But be patient, and spend a good five minutes with Ujjayi stage 1.
You might find your mind wandering. That’s fine. Just bring your attention back to your breath as soon as you realize a thought has intruded.
Go back to the breath, and let the thought drift into the ether as easily as it popped into your head.
We’re ready for samavrtti pranayama
You can just follow the rhythm of your breath, but it’s probably better if you count it – it prevents random thoughts from popping into your head.
Remember, everyone’s lung capacity is different, so there’s no ONE way to do this. There should never be any tension in your breath here. Allow your breathing to remain slow, deep, and steady.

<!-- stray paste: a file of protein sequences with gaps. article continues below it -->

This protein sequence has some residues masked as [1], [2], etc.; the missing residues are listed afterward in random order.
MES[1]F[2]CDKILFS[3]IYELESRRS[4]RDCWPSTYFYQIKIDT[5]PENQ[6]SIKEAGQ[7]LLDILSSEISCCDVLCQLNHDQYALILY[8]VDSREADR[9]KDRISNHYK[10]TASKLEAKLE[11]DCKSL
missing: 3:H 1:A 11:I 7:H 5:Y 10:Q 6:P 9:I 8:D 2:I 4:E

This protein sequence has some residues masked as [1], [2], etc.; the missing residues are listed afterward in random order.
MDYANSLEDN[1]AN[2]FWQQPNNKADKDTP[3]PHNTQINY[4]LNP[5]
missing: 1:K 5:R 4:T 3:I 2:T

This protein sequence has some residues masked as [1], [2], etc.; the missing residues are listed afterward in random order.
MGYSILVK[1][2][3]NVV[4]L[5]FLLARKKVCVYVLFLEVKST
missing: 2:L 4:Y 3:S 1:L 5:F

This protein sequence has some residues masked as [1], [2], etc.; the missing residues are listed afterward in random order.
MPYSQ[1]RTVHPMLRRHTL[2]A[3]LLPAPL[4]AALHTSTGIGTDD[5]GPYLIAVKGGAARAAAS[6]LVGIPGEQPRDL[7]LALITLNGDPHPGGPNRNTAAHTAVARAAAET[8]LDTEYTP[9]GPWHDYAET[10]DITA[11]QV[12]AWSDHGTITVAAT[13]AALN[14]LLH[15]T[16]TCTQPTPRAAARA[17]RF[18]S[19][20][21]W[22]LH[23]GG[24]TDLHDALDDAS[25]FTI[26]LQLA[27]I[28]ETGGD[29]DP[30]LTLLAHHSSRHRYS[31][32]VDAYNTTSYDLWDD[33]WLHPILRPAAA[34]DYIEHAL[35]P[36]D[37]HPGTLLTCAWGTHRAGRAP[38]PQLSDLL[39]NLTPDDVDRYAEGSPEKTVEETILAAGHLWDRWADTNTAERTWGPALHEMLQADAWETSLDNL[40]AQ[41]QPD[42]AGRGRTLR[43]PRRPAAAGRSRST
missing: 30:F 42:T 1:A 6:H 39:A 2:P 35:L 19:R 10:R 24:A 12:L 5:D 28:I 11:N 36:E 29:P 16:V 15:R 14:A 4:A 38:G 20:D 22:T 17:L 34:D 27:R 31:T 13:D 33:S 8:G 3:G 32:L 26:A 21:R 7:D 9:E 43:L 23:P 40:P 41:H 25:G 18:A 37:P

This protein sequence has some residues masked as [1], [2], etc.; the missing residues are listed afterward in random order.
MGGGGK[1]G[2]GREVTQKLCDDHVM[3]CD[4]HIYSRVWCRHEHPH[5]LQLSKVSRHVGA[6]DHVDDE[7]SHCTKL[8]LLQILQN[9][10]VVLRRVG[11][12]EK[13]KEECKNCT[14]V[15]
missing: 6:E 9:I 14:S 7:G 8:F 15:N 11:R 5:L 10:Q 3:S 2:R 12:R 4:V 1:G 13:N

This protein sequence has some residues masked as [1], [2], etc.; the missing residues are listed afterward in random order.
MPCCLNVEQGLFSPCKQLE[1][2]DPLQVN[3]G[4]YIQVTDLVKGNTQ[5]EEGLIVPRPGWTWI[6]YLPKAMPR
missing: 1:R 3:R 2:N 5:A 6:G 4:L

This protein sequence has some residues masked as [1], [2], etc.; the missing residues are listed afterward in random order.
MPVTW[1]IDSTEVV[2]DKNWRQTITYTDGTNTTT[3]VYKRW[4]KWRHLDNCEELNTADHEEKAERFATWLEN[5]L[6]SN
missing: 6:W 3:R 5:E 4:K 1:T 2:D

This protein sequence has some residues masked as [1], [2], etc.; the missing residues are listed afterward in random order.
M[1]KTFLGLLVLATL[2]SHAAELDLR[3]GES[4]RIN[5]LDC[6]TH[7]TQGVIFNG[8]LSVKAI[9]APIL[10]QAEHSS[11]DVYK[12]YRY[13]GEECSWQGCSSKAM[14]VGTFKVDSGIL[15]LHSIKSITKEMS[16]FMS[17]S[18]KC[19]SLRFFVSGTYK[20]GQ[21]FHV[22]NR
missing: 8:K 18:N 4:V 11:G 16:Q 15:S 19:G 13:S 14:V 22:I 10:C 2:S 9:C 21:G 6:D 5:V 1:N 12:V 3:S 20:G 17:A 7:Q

The work is just to unify the in- and out-breaths, maintaining a perfect, soft rhythm throughout.
So, when you’re ready:
- Count the in-breath. It could be a count of 4 or 5 (or less or more). Whatever feels unrestricted, unforced, and natural.
- Consciously make the out-breath last for the same count.
That’s it – at least, that’s the first stage. Focus on this practice for five to ten minutes.
Bring yourself out of the practice slowly
After you’ve completed your practice, go back to Ujjayi, stage 1. Just focus on normal breathing for a couple of minutes to bring you back from your samavrtti.
Practice with action
Samavrtti pranayama lends itself to more physical action, so if you want something a little more energetic and physically engaging, try it with some yoga practice.
In this video, we explore the following stages of samavrtti, where you include breath retentions for a more thorough energetic penetration.